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Loan Charge 2019: Sir Amyas Morse Review

Part of the debate – in the House of Commons at 2:16 pm on 19th March 2020.

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Photo of Paul Holmes Paul Holmes Conservative, Eastleigh 2:16 pm, 19th March 2020

I congratulate my right hon. Friend Mr Davis on securing the debate, and all Members who are members of the all-party parliamentary group for being here today. Having been in this Chamber for only four months, I am not as experienced as others in complicated tax arrangements, but, very quickly during my election campaign and during my surgeries, this issue has proven to be a huge worry for the many of my hard-working and honest constituents who run small businesses. For me, thankfully, this is not a debate that revolves around complicated tax issues. It is a debate that revolves around fairness and proportionality, and I think the Government have got that drastically wrong. That is where the Morse review has not gone far enough.

Like my hon. Friend Stephen Metcalfe, I believe that everyone in our country must pay the taxes they owe—individuals, businesses, everybody. That is how a responsible society works. But the people this affects are not tax avoiders, so I have some concerns on behalf of my constituents about some aspects of the Government’s approach. I believe that it is my duty as a constituency MP to bring them up with Ministers.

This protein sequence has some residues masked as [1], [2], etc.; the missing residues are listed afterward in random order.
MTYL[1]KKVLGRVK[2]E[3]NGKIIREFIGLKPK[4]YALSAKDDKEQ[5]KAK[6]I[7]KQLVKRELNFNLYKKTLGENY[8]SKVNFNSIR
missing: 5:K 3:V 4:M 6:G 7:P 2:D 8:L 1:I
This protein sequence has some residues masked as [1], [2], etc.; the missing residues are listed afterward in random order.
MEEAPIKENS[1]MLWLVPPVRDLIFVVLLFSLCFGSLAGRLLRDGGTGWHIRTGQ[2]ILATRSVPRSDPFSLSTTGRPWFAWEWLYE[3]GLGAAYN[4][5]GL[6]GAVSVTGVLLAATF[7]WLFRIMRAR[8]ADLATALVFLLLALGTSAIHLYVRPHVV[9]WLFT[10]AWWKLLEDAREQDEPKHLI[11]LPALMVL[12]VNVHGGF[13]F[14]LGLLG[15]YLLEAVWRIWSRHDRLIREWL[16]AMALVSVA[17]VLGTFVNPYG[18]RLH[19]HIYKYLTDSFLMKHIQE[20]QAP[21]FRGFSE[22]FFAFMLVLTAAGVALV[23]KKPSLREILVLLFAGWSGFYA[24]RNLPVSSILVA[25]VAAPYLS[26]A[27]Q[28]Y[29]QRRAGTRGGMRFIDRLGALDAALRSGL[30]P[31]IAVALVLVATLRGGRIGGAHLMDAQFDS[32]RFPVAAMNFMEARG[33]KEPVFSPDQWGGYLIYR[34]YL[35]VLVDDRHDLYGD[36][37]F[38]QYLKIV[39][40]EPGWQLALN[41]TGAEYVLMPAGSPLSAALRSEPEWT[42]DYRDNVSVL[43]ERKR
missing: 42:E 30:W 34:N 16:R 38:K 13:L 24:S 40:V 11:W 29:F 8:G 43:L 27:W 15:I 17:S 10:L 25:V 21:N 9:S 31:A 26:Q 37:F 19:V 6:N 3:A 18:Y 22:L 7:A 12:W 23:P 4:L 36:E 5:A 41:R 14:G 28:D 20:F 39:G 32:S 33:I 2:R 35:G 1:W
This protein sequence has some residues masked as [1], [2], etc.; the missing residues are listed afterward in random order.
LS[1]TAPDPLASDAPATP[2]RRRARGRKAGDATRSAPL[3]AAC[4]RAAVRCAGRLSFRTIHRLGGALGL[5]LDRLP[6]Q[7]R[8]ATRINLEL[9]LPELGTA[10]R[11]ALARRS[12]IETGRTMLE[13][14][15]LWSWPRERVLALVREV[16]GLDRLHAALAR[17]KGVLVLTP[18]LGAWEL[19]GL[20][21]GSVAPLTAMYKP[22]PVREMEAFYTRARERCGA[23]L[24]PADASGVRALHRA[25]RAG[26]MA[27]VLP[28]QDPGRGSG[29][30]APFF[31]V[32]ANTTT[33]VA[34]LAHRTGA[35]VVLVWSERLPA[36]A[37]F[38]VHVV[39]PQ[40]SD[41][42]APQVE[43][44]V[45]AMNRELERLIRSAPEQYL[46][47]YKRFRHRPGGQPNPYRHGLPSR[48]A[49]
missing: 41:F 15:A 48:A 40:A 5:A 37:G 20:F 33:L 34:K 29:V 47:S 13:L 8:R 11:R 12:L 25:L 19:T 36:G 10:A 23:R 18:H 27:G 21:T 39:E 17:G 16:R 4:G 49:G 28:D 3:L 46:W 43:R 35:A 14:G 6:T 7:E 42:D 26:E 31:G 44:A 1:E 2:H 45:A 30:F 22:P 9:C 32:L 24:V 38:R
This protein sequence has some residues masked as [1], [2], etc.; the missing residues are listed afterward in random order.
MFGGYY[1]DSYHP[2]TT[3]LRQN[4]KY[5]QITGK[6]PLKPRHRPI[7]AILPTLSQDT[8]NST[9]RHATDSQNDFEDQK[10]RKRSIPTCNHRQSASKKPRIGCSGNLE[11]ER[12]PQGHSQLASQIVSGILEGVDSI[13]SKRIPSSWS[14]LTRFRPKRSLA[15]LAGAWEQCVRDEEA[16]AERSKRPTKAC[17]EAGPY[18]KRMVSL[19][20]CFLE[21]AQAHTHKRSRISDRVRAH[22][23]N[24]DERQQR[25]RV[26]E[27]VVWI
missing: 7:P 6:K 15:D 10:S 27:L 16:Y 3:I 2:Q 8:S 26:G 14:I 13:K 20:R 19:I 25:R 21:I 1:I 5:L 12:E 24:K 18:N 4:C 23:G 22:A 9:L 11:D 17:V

Many constituents have come to see me at the surgery and have told me the severe pressure that this has put them under; the pressure of making payments and possible insolvency has, in some cases, caused the breakdown of marriages, physical exhaustion, and suicidal thoughts through no fault of their own whatsoever. I am also aware from my constituents that many of those who used some form of disguised remuneration scheme did so at the behest of financial professionals they had hired to advise them. Some were told that these schemes were HMRC compliant. Others were not even told that these schemes were tax avoidance and thought that they were normal procedure.

I want briefly to ask the Minister to consider the following points. Of course, any shortening of the time for which people affected are liable for these payments is welcome, but even after 10 years the payments over three years are too regimented and draconian. What thoughts has the Minister had about lengthening the terms? It is simply not fair of HMRC to impose the retrospectivity that follows from this review. As I have said, many people were advised by financial advisers and are now being penalised because of the late realisation and intransigence of HMRC. Does the Minister accept that that should not be a portent for any decision making on policy in this area? What steps is he taking to share the cost burden with the financial advisers who recommended these schemes? They are getting away scot-free.

Lastly, I want to raise the subject of HMRC. Even in normal times, it is not the most transparent Government Department, or the easiest to deal with; it is not known for its empathy or human nature. I really hope that the Government do not continue down this path, but if they do, it is vital that a bespoke, compassionate team be set up solely to deal with the vulnerable people in our constituencies who are affected by this issue.